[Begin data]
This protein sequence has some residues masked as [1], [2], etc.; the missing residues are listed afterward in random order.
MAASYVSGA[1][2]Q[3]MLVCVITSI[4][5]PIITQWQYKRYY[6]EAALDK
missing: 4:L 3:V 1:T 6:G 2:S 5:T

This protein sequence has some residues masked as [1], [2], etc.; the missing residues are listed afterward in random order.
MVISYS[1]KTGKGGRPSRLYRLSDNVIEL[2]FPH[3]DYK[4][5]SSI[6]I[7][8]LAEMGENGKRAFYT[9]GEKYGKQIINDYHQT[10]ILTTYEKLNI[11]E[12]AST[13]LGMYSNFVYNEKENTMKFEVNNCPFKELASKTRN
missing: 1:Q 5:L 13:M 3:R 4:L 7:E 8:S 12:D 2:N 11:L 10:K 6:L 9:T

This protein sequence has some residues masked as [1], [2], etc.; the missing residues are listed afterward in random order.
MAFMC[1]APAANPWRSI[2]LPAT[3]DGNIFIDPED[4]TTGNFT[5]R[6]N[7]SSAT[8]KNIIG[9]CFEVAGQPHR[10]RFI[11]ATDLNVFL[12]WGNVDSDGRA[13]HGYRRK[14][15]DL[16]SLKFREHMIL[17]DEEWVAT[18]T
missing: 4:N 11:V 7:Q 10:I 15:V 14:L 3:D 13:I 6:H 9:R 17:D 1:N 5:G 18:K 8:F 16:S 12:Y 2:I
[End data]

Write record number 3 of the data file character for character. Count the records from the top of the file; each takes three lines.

This protein sequence has some residues masked as [1], [2], etc.; the missing residues are listed afterward in random order.
MAFMC[1]APAANPWRSI[2]LPAT[3]DGNIFIDPED[4]TTGNFT[5]R[6]N[7]SSAT[8]KNIIG[9]CFEVAGQPHR[10]RFI[11]ATDLNVFL[12]WGNVDSDGRA[13]HGYRRK[14][15]DL[16]SLKFREHMIL[17]DEEWVAT[18]T
missing: 4:N 11:V 7:Q 10:I 15:V 14:L 3:D 13:I 6:H 9:R 17:D 1:N 5:G 18:K 8:F 16:S 12:Y 2:I